"An ontology defines the terms used to describe and represent an area of knowledge. … Ontologies include computer-usable definitions of basic concepts in the domain and the relationships among them."
– from OWL Web Ontology Language Use Cases and Requirements. W3C Recommendation (10 February 2004). Jeff Heflin, editor.
This observation--that to understand Proust's text requires knowledge of various kinds--is not a new one. We came across it before, in the context of the Cyc project. Remember that Cyc was supposed to be given knowledge corresponding to the whole of consensus reality, and the Cyc hypothesis was that this would yield human-level general intelligence. Researchers in knowledge-based AI would be keen for me to point out to you that, decades ago, they anticipated exactly this issue. But it is not obvious that just continuing to refine deep learning techniques will address this problem.
Such a query can be answered currently at a high human effort cost, by inspecting e.g., a JSON list of Assemblée elected officials (available from NosDeputes.fr) and manually connecting the names with those found in a national registry of companies. This considerable effort may still miss connections that could be found if one added information about politicians' and business people's spouses, information sometimes available in public knowledge bases such as DBPedia, or journalists' notes. No single query language can be used on such heterogeneous data; instead, we study methods to query the corpus by specifying some keywords and asking for all the connections that exist, in one or across several data sources, between these keywords. This problem has been studied under the name of keyword search over structured data, in particular for relational databases [49, 27], XML documents [24, 33], RDF graphs [30, 16]. However, most of these works assumed one single source of data, in which connections among nodes are clearly identified. When authors considered several data sources , they still assumed that one query answer comes from a single data source. In contrast, the ConnectionLens system  answers keyword search queries over arbitrary combinations of datasets and heterogeneous data models, independently produced by actors unaware of each other's existence.
Adverse Drug Reactions (ADRs) are characterized within randomized clinical trials and postmarketing pharmacovigilance, but their molecular mechanism remains unknown in most cases. Aside from clinical trials, many elements of knowledge about drug ingredients are available in open-access knowledge graphs. In addition, drug classifications that label drugs as either causative or not for several ADRs, have been established. We propose to mine knowledge graphs for identifying biomolecular features that may enable reproducing automatically expert classifications that distinguish drug causative or not for a given type of ADR. In an explainable AI perspective, we explore simple classification techniques such as Decision Trees and Classification Rules because they provide human-readable models, which explain the classification itself, but may also provide elements of explanation for molecular mechanisms behind ADRs. In summary, we mine a knowledge graph for features; we train classifiers at distinguishing, drugs associated or not with ADRs; we isolate features that are both efficient in reproducing expert classifications and interpretable by experts (i.e., Gene Ontology terms, drug targets, or pathway names); and we manually evaluate how they may be explanatory. Extracted features reproduce with a good fidelity classifications of drugs causative or not for DILI and SCAR. Experts fully agreed that 73% and 38% of the most discriminative features are possibly explanatory for DILI and SCAR, respectively; and partially agreed (2/3) for 90% and 77% of them. Knowledge graphs provide diverse features to enable simple and explainable models to distinguish between drugs that are causative or not for ADRs. In addition to explaining classifications, most discriminative features appear to be good candidates for investigating ADR mechanisms further.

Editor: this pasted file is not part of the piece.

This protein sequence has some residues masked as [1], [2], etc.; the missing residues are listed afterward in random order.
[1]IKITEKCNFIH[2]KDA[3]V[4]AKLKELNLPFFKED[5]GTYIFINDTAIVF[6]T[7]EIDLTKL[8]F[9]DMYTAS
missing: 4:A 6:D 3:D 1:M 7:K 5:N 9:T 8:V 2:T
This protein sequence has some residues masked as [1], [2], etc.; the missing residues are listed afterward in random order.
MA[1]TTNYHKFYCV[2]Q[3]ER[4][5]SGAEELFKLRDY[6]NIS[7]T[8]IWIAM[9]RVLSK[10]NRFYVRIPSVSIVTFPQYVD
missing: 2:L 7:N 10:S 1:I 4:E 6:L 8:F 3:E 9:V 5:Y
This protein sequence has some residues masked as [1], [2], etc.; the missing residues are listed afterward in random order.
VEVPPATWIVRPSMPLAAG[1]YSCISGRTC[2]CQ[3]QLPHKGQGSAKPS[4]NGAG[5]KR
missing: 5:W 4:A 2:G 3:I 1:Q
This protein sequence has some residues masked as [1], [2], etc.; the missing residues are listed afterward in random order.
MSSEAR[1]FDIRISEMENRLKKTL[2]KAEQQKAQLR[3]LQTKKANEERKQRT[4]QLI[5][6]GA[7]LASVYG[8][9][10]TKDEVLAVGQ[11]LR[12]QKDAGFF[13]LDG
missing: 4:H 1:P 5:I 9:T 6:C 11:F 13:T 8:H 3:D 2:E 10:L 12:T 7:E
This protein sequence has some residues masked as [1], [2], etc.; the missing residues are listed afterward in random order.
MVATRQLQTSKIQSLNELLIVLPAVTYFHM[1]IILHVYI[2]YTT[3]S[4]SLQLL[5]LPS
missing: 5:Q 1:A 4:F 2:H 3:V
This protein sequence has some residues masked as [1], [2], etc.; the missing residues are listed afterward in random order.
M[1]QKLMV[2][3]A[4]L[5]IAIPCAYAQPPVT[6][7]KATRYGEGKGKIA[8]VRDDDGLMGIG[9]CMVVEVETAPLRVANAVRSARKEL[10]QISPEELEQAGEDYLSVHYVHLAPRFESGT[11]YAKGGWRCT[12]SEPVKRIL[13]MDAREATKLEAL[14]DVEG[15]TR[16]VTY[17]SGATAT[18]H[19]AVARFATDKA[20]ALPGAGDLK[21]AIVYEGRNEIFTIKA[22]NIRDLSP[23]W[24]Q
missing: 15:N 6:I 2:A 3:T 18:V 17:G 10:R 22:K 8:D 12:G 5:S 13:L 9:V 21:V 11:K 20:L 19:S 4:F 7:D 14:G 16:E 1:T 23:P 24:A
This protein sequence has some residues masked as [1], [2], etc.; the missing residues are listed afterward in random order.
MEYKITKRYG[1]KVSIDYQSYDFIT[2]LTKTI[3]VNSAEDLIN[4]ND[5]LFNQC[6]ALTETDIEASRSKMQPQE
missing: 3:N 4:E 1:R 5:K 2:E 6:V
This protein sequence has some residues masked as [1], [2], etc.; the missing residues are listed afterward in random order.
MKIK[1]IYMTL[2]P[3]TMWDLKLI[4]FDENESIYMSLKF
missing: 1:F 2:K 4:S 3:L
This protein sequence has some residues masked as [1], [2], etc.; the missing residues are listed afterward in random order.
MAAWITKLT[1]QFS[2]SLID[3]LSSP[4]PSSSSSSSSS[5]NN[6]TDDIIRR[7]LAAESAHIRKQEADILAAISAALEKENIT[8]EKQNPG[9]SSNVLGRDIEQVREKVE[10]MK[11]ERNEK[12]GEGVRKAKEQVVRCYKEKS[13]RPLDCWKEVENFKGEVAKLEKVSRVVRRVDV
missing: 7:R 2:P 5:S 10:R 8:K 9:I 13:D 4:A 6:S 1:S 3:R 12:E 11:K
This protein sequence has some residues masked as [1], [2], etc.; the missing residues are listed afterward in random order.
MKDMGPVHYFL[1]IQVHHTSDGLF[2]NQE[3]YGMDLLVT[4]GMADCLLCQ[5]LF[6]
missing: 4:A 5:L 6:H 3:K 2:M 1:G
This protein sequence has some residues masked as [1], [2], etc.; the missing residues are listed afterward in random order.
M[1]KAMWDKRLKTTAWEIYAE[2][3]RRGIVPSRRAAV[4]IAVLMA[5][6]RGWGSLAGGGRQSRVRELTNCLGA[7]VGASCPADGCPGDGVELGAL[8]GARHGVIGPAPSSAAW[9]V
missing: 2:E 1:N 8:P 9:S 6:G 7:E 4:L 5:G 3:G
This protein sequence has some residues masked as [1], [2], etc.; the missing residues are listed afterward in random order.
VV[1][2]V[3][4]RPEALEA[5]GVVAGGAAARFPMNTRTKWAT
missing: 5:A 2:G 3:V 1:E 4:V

Knowledge graphs in manufacturing and production aim to make production lines more efficient and flexible with higher quality output. This makes knowledge graphs attractive for companies to reach Industry 4.0 goals. However, existing research in the field is quite preliminary, and more research effort on analyzing how knowledge graphs can be applied in the field of manufacturing and production is needed. Therefore, we have conducted a systematic literature review as an attempt to characterize the state-of-the-art in this field, i.e., by identifying exiting research and by identifying gaps and opportunities for further research. To do that, we have focused on finding the primary studies in the existing literature, which were classified and analyzed according to four criteria: bibliometric key facts, research type facets, knowledge graph characteristics, and application scenarios. Besides, an evaluation of the primary studies has also been carried out to gain deeper insights in terms of methodology, empirical evidence, and relevance. As a result, we can offer a complete picture of the domain, which includes such interesting aspects as the fact that knowledge fusion is currently the main use case for knowledge graphs, that empirical research and industrial application are still missing to a large extent, that graph embeddings are not fully exploited, and that technical literature is fast-growing but seems to be still far from its peak.